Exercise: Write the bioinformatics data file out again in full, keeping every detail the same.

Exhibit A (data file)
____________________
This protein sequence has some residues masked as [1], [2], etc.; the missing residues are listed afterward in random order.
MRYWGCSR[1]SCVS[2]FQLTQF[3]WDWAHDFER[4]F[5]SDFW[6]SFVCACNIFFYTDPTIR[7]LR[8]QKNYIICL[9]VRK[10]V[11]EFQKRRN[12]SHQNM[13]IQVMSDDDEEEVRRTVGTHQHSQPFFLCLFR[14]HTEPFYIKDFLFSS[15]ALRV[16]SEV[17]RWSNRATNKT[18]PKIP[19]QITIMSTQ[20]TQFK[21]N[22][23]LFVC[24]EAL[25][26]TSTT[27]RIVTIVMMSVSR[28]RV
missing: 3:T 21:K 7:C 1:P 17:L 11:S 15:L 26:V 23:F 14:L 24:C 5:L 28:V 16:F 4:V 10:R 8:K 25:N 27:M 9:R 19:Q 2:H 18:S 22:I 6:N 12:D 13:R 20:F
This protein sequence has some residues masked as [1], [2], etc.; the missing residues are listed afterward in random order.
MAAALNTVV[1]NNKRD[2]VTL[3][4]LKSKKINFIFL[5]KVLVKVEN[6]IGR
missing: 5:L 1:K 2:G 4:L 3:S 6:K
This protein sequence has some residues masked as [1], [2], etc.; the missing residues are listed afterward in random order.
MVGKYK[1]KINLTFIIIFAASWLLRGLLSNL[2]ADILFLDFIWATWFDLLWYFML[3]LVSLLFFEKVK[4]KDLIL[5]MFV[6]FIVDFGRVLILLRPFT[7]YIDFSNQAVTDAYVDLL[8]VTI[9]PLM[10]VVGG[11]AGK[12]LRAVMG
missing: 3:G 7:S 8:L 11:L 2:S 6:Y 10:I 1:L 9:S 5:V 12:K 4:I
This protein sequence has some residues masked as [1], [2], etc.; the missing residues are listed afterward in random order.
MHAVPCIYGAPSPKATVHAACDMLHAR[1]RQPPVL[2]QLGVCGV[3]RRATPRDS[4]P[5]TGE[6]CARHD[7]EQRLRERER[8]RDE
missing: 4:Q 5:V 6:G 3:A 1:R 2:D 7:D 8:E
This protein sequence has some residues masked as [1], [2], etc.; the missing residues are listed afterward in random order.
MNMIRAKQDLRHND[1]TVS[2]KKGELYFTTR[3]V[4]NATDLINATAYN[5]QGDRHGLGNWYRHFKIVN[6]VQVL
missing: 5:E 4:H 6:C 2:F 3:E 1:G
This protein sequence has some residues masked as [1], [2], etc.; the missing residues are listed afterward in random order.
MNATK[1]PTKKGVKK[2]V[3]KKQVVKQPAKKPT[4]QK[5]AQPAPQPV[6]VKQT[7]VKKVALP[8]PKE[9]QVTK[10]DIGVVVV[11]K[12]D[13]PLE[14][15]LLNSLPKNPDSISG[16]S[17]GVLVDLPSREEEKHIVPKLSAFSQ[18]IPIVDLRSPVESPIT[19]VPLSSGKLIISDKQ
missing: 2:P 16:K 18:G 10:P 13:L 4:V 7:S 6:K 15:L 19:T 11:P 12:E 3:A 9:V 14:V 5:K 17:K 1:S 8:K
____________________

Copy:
This protein sequence has some residues masked as [1], [2], etc.; the missing residues are listed afterward in random order.
MRYWGCSR[1]SCVS[2]FQLTQF[3]WDWAHDFER[4]F[5]SDFW[6]SFVCACNIFFYTDPTIR[7]LR[8]QKNYIICL[9]VRK[10]V[11]EFQKRRN[12]SHQNM[13]IQVMSDDDEEEVRRTVGTHQHSQPFFLCLFR[14]HTEPFYIKDFLFSS[15]ALRV[16]SEV[17]RWSNRATNKT[18]PKIP[19]QITIMSTQ[20]TQFK[21]N[22][23]LFVC[24]EAL[25][26]TSTT[27]RIVTIVMMSVSR[28]RV
missing: 3:T 21:K 7:C 1:P 17:L 11:S 15:L 26:V 23:F 14:L 24:C 5:L 28:V 16:F 4:V 10:R 8:K 25:N 27:M 9:R 19:Q 2:H 18:S 22:I 6:N 12:D 13:R 20:F
This protein sequence has some residues masked as [1], [2], etc.; the missing residues are listed afterward in random order.
MAAALNTVV[1]NNKRD[2]VTL[3][4]LKSKKINFIFL[5]KVLVKVEN[6]IGR
missing: 5:L 1:K 2:G 4:L 3:S 6:K
This protein sequence has some residues masked as [1], [2], etc.; the missing residues are listed afterward in random order.
MVGKYK[1]KINLTFIIIFAASWLLRGLLSNL[2]ADILFLDFIWATWFDLLWYFML[3]LVSLLFFEKVK[4]KDLIL[5]MFV[6]FIVDFGRVLILLRPFT[7]YIDFSNQAVTDAYVDLL[8]VTI[9]PLM[10]VVGG[11]AGK[12]LRAVMG
missing: 3:G 7:S 8:L 11:L 2:S 6:Y 10:I 1:L 9:S 5:V 12:K 4:I
This protein sequence has some residues masked as [1], [2], etc.; the missing residues are listed afterward in random order.
MHAVPCIYGAPSPKATVHAACDMLHAR[1]RQPPVL[2]QLGVCGV[3]RRATPRDS[4]P[5]TGE[6]CARHD[7]EQRLRERER[8]RDE
missing: 4:Q 5:V 6:G 3:A 1:R 2:D 7:D 8:E
This protein sequence has some residues masked as [1], [2], etc.; the missing residues are listed afterward in random order.
MNMIRAKQDLRHND[1]TVS[2]KKGELYFTTR[3]V[4]NATDLINATAYN[5]QGDRHGLGNWYRHFKIVN[6]VQVL
missing: 5:E 4:H 6:C 2:F 3:E 1:G
This protein sequence has some residues masked as [1], [2], etc.; the missing residues are listed afterward in random order.
MNATK[1]PTKKGVKK[2]V[3]KKQVVKQPAKKPT[4]QK[5]AQPAPQPV[6]VKQT[7]VKKVALP[8]PKE[9]QVTK[10]DIGVVVV[11]K[12]D[13]PLE[14][15]LLNSLPKNPDSISG[16]S[17]GVLVDLPSREEEKHIVPKLSAFSQ[18]IPIVDLRSPVESPIT[19]VPLSSGKLIISDKQ
missing: 2:P 16:K 18:G 10:P 13:L 4:V 7:S 6:K 15:L 19:T 11:P 12:E 3:A 9:V 14:V 5:K 17:K 1:S 8:K